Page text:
Forty-two years after her first visit in Tokyo, Mothra returns to warn mankind that they must return Mechagodzilla, along with Godzilla's bones, to the sea, for the dead must not be disturbed. If not, dire consequences will follow. However, Godzilla is once again on the rampage, and Mechagodzilla is Japan's only defense.Written by
Shitô kara ichi'nen...hitobito wa tashika ni shôri te ni shita to shinjita...kare ga futatabi awarareru made ni...! (One year after the battle to the death...humankind believed it had certain victory in its hands...until he appeared once again...!) See more »
The monster whose dead body washes up on the shore was originally intended by director Masaaki Tezuka to be Anguirus, but producer Shogo Tomiyama convinced him to change it to the less popular Kamoebas to avoid fan outrage. While Anguirus is a very popular monster, appearing in over half a dozen Godzilla films and coming in third place in a G-Fan magazine poll for favorite monster (behind Godzilla and Gamera), Kamoebas is a much more obscure monster, having previously appeared in only one film, Space Amoeba (1970). See more »
After the final credits, its is revealed that an unnamed lab is ready to create ANOTHER Godzilla clone. See more »
So I took a break from the world of Godzilla after MECHAGODZILLA II and SPACE GODZILLA disappointed me and the 1954 original (which I appreciated for what it was) bored me. But I'm a glutton for punishment, and I decided to try again and find a Godzilla movie that's more my speed. My next excursion brought me to GODZILLA: TOKYO S.O.S. While it has a lot in common with his run-in with Space Godzilla, I found that I enjoyed it a bit more. I don't know if I'm just getting used to the genre or it the movies just got better as the years went on. I guess TOKYO S.O.S. was the second-to-last of the Toho series films so I guess it's better late than never. Just because the movie's an improvement over the previous installments I've seen, that doesn't mean it's any less insane. The movie opens with the arrival of Mothra, heralded by his twin space fairies warning Dr. Shinichi Chujo that Mothra demands that Godzilla's remains (which had been used in the construction of Mechagodzilla) be returned to the sea where they belong. It never really explains why so I just assume Mothra's a stickler for proper burial procedures. Anyway Godzilla awakens (I thought he was dead and his bones were in Mechagodzilla?) and returns to Tokyo to exact revenge on Mechagodzilla for having his bones? Mothra has offered to defend Tokyo in Mechagodzilla's place if the Japanese government comply with his request, and he is summoned to battle Godzilla when the beast arrives. Then, human characters step aside and we're treated to an hour of Godzilla, Mothra, and Mechagodzilla going to battle.
So, the first thing I noticed is that this movie trades in some elements of crazy (there are no psychics in this movie) for others (space fairies and a giant benevolent moth). Let's go ahead and just get this reminder out of the way. I am not a long-term Godzilla fan and only started watching the series when I realized that I was excited to see Gareth Edwards' 2014 reboot and wanted to get some history on the series. I did not watch them in order and I've only seen a handful of them. So I'm sure there are perfectly "logical" explanations for all of the weirdness I get such a kick out of but I'm more entertained by just assuming it was the writer's love for LSD. For example, why is Mothra's offspring born from an egg more resembling that of a bird than any insect? It doesn't matter. He's a space moth with hot twin space fairies that act as his voice to mankind. I'd always wondered why it appeared that Mothra had such a huge fan base and I think I get it. It's probably the most interesting of the monsters I've seen so far. It's not just some mindless beast rampaging through Japan. It's got personality and it's own agenda. It wants Godzilla's remains returned to the sea (again, for reasons unknown to me) and it's willing to become the nation's guardian in exchange for the disassembly of Mechagodzilla.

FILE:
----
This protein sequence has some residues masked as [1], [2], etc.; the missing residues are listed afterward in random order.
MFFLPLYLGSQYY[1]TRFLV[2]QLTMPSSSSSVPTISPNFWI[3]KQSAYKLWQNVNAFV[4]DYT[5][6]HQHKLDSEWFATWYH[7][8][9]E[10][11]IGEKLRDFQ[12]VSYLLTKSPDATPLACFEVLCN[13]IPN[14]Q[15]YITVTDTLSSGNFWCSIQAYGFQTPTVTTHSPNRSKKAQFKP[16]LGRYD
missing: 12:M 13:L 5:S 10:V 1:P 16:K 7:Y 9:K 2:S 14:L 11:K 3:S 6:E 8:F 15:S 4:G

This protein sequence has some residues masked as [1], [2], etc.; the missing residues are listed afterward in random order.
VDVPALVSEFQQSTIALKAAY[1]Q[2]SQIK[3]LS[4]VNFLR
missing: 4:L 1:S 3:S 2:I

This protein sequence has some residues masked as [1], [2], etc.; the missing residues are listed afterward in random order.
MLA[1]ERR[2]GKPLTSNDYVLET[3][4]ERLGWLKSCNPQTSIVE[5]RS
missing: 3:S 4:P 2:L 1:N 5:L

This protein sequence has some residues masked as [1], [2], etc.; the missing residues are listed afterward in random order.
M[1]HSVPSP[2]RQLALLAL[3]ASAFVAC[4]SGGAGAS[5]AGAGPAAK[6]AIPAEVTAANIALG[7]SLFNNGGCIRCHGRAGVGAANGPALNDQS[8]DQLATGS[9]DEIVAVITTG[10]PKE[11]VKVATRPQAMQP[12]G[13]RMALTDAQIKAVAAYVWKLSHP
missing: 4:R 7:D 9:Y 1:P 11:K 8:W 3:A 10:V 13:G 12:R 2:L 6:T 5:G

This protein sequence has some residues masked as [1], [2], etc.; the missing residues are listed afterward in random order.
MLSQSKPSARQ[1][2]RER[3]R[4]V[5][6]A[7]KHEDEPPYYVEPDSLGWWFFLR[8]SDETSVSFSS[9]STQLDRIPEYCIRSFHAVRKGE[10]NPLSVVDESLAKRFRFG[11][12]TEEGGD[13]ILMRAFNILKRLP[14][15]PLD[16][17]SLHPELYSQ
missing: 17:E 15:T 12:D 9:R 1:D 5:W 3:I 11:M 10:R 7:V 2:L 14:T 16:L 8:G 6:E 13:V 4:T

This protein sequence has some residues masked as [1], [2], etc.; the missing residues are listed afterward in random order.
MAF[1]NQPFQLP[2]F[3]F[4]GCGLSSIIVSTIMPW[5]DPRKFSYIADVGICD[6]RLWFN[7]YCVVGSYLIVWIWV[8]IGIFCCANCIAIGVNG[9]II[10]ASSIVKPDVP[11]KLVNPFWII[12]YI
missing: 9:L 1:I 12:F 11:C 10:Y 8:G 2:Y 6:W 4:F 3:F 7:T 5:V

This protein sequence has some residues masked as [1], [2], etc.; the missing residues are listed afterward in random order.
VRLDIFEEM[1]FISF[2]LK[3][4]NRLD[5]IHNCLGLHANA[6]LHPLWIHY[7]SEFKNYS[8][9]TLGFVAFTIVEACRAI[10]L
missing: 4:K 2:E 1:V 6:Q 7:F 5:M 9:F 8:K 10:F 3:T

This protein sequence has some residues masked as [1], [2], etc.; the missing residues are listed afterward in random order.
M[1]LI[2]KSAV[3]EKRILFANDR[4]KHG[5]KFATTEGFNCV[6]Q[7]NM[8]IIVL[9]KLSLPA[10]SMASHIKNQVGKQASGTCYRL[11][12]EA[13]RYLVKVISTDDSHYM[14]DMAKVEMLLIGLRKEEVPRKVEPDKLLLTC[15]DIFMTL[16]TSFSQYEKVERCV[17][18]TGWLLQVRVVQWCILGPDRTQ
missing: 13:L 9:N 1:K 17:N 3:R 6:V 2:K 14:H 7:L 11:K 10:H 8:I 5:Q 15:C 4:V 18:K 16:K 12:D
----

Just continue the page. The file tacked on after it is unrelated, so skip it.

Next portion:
At the start of the movie, Mechagodzilla is in a state of disrepair and the government is weighing the option of shutting down the program. If Godzilla's thought to be gone, why continue shelling money out to repair their giant robot? While the government gives it consideration, Godzilla decides to pop in for some Tokyo- stomping and Mothra steps in, quickly proving that his offer to protect Japan was worthless. While I actually really liked the human story element here better than I have in any of the other movies, TOKYO S.O.S. suffers from the same issue that really bothered me about SPACE GODZILLA. The movie is 90 minutes long and 60 of those minutes is dedicated to the final battle. No joke. I'm sure all the loyal Godzilla fans out there are shrugging and mumbling to themselves, "Well, yeah, man. That's what these movies are all about." Well, I need more than just 60 solid minutes of monster vs. monster vs. giant robot. Admittedly, this battle was way more entertaining than those in both MECHAGODZILLA II and SPACE GODZILLA and the ending was a nice resolution, even if I didn't totally follow it. I was unaware that Mechagodzilla has a history of spirit possession, but there it went. Anyways, my final verdict on GODZILLA: TOKYO S.O.S. is that it's a nice improvement over the other Godzilla movies I've seen. Mothra was way cooler than I thought a giant space moth had any right to be. The final battle, while still excessive, was pretty cool and the visual effects have gotten much better so if I were going to recommend any Godzilla movie to a newbie, it would probably be this one.
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